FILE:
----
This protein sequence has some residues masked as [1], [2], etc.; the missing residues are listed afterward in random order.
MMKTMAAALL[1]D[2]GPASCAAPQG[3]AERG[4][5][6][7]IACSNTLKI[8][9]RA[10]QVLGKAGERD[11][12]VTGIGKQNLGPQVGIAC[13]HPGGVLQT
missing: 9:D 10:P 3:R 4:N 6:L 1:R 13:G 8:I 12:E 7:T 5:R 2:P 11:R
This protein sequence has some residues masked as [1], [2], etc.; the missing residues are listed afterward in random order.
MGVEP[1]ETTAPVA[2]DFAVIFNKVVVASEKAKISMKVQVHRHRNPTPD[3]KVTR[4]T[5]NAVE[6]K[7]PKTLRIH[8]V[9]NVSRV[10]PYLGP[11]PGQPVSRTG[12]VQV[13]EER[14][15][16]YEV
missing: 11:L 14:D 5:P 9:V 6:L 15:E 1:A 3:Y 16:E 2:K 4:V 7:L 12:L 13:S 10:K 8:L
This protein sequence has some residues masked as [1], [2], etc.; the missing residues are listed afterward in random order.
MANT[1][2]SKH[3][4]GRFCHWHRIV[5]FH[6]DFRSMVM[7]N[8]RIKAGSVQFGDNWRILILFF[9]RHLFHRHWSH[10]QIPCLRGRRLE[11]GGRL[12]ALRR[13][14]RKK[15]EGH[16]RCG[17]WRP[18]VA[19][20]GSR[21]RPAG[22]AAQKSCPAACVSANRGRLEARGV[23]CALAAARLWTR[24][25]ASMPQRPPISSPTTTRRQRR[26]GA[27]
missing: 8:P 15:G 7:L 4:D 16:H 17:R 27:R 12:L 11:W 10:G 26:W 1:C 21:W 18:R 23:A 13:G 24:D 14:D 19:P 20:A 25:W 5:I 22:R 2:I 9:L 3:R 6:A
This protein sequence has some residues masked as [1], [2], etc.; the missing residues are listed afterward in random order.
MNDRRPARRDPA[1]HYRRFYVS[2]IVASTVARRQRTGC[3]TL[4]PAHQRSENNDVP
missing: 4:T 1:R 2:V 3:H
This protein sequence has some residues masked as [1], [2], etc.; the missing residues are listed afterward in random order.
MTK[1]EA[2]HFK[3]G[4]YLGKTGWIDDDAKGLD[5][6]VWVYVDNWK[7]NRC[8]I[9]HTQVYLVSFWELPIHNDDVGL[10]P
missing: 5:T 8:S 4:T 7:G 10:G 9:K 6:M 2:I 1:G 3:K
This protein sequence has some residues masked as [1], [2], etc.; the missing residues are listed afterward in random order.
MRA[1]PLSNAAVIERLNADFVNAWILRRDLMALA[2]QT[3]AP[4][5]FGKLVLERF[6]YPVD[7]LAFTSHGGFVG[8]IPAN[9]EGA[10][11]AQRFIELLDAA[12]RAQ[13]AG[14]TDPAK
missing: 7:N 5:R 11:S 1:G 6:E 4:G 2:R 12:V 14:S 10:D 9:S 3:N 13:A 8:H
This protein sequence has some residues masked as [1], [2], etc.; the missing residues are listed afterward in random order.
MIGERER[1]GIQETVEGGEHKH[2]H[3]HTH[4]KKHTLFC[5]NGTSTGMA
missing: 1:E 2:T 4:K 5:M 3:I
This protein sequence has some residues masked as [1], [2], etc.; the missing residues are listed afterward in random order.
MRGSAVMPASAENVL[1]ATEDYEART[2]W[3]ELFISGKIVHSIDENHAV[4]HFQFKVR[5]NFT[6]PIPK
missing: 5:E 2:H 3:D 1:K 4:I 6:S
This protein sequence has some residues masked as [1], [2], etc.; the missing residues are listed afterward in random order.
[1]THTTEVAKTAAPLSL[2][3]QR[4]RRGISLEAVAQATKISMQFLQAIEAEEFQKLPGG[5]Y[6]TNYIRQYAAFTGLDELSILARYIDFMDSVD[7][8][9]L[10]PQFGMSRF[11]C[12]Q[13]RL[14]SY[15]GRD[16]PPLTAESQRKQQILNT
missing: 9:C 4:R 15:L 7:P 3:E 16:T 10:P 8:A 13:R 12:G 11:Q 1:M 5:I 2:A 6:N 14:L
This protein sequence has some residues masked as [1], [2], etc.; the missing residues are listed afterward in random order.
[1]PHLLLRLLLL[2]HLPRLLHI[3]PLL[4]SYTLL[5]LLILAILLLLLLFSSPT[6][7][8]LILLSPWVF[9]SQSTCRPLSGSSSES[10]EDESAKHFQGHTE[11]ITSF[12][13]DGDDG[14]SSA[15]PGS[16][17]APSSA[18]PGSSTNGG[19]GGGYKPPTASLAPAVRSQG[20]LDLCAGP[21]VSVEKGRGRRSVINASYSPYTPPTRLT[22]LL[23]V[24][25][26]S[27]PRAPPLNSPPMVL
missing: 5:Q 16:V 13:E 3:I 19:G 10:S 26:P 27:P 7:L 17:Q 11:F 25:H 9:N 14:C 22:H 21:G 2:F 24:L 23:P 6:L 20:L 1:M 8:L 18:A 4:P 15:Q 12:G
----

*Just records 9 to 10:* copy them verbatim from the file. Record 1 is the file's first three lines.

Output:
This protein sequence has some residues masked as [1], [2], etc.; the missing residues are listed afterward in random order.
[1]THTTEVAKTAAPLSL[2][3]QR[4]RRGISLEAVAQATKISMQFLQAIEAEEFQKLPGG[5]Y[6]TNYIRQYAAFTGLDELSILARYIDFMDSVD[7][8][9]L[10]PQFGMSRF[11]C[12]Q[13]RL[14]SY[15]GRD[16]PPLTAESQRKQQILNT
missing: 9:C 4:R 15:L 7:P 3:E 16:T 10:P 8:A 13:R 12:G 11:Q 1:M 5:I 2:A 6:N 14:L
This protein sequence has some residues masked as [1], [2], etc.; the missing residues are listed afterward in random order.
[1]PHLLLRLLLL[2]HLPRLLHI[3]PLL[4]SYTLL[5]LLILAILLLLLLFSSPT[6][7][8]LILLSPWVF[9]SQSTCRPLSGSSSES[10]EDESAKHFQGHTE[11]ITSF[12][13]DGDDG[14]SSA[15]PGS[16][17]APSSA[18]PGSSTNGG[19]GGGYKPPTASLAPAVRSQG[20]LDLCAGP[21]VSVEKGRGRRSVINASYSPYTPPTRLT[22]LL[23]V[24][25][26]S[27]PRAPPLNSPPMVL
missing: 5:Q 16:V 13:E 3:I 19:G 10:S 26:P 27:P 7:L 17:Q 11:F 25:H 9:N 14:C 22:H 21:G 2:F 24:L 23:P 6:L 20:L 1:M 8:L 18:A 4:P 15:Q 12:G